Someone must eventually have called 911 – which it hadn’t occurred to me to do, because I was busy calling my few west-side friends in hopes of finding just one with a truck and/or manly man readily at hand, or at least a useful suggestion as regards a towing company. (These calls took a while because of all the laughing.) At any rate, a state patrol car pulled up and a sweet boy wearing a strangely flat, broad-brimmed hat ambled squishily across the swamp to ask me if I was okay. He seemed to be under the impression that I had collided with something and sailed violently off the road. (Folk in Seattle don’t have enough to occupy their imaginations during rush hour, apparently.) I had to explain that no, I had merely been attempting unobtrusively to sidestep an inconvenient traffic rule having to do with staying on the road.

“So you’re not hurt?” he said.

“Only my dignity,” I replied glumly. He thanked me for my honesty, took my license and registration, and squished back to his car.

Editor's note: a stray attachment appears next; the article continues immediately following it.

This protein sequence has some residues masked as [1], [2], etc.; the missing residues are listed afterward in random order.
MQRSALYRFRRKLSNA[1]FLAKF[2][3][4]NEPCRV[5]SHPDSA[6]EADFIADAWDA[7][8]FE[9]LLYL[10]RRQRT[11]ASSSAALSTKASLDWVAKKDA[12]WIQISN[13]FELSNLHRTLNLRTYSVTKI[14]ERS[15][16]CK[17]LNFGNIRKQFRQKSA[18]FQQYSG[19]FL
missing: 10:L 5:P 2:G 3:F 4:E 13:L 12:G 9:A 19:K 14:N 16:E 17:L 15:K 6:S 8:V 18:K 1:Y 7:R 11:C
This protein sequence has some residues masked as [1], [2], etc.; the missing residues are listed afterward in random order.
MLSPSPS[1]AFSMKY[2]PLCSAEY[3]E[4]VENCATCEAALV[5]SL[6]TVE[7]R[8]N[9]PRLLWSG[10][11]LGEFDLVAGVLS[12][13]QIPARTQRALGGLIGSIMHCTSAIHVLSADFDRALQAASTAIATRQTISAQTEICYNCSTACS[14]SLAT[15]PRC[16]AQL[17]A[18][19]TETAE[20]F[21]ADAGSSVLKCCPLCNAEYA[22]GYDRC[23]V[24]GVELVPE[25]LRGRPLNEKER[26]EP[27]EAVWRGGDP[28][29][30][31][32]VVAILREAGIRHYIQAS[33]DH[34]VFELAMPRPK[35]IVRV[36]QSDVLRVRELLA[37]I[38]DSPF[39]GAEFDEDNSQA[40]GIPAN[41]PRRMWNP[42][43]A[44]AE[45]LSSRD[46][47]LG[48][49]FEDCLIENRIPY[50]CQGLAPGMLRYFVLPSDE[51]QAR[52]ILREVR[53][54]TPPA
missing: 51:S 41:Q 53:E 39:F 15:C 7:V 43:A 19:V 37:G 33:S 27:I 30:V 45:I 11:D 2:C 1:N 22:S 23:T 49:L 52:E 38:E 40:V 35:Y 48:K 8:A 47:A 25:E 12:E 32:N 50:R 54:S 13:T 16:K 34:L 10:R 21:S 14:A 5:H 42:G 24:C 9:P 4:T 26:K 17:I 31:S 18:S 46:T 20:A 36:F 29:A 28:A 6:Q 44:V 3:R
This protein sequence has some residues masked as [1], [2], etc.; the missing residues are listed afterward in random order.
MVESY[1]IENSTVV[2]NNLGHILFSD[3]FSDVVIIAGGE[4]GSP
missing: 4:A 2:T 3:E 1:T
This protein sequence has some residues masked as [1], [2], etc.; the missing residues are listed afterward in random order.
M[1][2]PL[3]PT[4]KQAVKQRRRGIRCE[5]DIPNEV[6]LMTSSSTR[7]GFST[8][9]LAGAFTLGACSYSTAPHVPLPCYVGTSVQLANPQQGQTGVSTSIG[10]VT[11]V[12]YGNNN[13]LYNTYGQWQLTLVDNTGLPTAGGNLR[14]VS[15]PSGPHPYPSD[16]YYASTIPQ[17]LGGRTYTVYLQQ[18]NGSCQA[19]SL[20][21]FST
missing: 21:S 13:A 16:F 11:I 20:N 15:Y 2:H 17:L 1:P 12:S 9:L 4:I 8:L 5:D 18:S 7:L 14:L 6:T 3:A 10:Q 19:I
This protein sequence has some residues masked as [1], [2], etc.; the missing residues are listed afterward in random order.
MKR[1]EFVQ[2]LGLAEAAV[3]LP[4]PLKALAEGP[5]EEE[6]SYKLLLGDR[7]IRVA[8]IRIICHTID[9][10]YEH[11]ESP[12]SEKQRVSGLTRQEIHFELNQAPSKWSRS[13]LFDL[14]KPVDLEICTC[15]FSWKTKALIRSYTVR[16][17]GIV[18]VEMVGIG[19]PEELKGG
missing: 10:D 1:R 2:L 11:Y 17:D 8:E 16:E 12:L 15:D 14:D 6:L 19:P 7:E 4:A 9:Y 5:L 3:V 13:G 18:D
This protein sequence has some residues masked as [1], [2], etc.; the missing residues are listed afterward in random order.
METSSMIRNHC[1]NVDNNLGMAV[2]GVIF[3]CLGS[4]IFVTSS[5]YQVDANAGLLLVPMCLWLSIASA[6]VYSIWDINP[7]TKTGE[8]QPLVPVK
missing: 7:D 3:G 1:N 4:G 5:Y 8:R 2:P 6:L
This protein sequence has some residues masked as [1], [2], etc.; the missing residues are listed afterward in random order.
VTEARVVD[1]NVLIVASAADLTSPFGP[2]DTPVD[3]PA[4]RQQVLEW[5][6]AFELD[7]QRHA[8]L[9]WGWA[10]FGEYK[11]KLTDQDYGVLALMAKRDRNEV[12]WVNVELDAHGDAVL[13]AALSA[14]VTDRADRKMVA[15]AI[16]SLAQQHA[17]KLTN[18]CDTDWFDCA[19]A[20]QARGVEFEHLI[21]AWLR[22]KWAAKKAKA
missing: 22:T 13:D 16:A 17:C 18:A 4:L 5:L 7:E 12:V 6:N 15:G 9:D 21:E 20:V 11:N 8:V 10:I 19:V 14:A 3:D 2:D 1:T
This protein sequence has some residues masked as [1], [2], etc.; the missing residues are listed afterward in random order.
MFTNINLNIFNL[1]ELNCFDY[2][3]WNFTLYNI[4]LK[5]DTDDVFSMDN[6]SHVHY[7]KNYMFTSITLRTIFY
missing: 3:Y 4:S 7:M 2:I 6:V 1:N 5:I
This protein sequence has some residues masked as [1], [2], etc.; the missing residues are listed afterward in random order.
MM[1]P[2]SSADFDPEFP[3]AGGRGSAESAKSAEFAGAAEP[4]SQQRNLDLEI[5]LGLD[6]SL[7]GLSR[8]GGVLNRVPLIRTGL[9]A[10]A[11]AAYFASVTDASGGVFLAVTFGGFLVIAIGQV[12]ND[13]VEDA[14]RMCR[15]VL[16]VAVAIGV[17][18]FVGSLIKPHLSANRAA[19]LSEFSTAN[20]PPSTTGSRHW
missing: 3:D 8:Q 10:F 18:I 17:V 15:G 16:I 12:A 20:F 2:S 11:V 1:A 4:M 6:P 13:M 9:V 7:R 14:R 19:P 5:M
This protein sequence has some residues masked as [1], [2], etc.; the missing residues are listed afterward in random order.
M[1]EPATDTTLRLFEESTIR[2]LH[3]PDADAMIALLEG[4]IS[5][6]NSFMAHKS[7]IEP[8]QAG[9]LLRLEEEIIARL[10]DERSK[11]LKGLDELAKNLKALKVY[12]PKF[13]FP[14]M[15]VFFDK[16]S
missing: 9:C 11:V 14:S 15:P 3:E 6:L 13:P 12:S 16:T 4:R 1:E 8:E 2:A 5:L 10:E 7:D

I wondered whether telling the cop I was on an errand of mercy would make him more sympathetic. (There was a hound puppy in my back seat. The puppy had a broken leg. His owners had opted to have him euthanized rather than pay for surgery. The vet, who objects to killing healthy young dogs, had called me to ask if I knew who might help her find an alternative, and I’d found a rescue willing and able to save both the puppy and his leg … on the liberal, moneyed side of the state. Of course, it followed naturally that I got to drive the puppy to safety…)

The pathetic yodeler, whose relentless wailing was a big reason why I absolutely could not consider going back and around and in any way prolonging the trip.

The pathetic yodeler who was the cause of all the trouble.